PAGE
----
It's widely observed that not everybody speaks English the same way. Depending on where you grew up, you might say y'all, you guys, or just you. You might pronounce grocery as if it were "groshery" or "grossery." There have been some excellent, fine-grained studies of how these aspects of English vary across the United States and elsewhere, such as this one.
But vocabulary and pronunciation aren't the only things that vary across different dialects of English. We are in the midst of a soft launch of a new project which will, among things, help map out the differences in English grammar around the world.
I put together a visualization of early results below (you may want to load it in its own page -- depending on your browser, the embedded version below may not work). You can use this graphic to explore the similarities among nine English dialects (American, Canadian, English English, Irish, New Zealandish, Northern Irish, Scottish, and South African).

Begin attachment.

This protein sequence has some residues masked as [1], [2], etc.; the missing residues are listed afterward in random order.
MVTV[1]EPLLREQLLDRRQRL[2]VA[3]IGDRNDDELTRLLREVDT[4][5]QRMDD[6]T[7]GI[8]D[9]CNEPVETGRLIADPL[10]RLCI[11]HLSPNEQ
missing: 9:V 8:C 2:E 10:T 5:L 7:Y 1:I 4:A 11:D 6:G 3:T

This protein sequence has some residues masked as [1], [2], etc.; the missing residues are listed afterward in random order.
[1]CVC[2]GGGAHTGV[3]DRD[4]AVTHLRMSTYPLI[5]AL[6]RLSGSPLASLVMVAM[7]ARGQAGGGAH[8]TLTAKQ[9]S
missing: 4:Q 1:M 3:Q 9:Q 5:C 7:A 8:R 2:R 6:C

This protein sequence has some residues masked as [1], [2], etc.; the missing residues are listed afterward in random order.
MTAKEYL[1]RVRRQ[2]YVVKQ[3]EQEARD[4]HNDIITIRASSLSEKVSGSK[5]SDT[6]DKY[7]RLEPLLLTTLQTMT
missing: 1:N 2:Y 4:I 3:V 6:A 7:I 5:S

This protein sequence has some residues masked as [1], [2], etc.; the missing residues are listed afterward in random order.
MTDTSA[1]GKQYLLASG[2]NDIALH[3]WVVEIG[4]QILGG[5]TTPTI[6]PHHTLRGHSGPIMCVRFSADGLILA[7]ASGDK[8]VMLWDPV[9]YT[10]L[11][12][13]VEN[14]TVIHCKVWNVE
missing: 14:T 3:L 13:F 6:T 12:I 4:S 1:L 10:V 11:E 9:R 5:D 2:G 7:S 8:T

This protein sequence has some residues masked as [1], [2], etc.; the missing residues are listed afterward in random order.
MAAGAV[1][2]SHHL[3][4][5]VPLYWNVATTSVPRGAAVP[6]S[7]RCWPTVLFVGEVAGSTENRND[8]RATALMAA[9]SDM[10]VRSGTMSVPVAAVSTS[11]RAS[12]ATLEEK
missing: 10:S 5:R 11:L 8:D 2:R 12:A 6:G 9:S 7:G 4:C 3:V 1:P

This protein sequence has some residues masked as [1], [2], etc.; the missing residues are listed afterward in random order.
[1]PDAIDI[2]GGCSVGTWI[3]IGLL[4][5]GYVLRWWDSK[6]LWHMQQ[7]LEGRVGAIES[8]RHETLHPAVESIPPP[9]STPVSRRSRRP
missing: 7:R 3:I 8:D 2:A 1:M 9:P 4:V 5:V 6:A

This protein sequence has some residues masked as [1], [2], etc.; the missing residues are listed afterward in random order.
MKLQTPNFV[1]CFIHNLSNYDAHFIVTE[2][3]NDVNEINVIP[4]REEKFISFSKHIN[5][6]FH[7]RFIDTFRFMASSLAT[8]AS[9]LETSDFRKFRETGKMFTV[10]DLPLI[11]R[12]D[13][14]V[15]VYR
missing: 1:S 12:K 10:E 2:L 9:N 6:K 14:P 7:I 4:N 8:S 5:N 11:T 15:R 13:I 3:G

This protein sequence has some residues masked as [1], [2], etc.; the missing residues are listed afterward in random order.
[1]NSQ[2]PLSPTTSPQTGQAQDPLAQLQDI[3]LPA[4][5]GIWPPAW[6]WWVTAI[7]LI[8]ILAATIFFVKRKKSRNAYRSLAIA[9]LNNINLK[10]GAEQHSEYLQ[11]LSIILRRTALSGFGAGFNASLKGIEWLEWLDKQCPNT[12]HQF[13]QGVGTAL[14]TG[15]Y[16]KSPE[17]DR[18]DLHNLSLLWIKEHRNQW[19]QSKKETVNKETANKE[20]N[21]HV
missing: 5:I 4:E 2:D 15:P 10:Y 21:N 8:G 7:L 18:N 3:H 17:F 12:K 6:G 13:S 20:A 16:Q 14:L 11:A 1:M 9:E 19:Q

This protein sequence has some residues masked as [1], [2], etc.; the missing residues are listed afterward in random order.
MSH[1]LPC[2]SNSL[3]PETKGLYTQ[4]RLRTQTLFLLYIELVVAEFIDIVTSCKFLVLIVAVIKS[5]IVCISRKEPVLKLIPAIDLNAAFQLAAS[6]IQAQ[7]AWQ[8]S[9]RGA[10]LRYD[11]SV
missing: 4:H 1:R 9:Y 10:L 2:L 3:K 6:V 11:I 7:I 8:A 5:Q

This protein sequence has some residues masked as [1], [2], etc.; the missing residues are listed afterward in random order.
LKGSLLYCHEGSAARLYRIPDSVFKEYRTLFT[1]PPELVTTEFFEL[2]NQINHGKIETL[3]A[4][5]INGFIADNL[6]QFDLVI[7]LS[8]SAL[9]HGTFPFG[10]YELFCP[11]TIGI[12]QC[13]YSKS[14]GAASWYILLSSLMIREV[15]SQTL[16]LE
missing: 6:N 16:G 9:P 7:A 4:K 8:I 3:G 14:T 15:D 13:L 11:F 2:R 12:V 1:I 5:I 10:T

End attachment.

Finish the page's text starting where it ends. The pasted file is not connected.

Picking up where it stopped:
As more results come in (about other dialects like Ebonics and Welsh, about specific parts of America or Canada, etc.), I'll be updating this graphic. So please take the survey and then check back in soon.
Load the graphic directly here.
Kurt Gödel's Open World
1 day ago in The Curious Wavefunction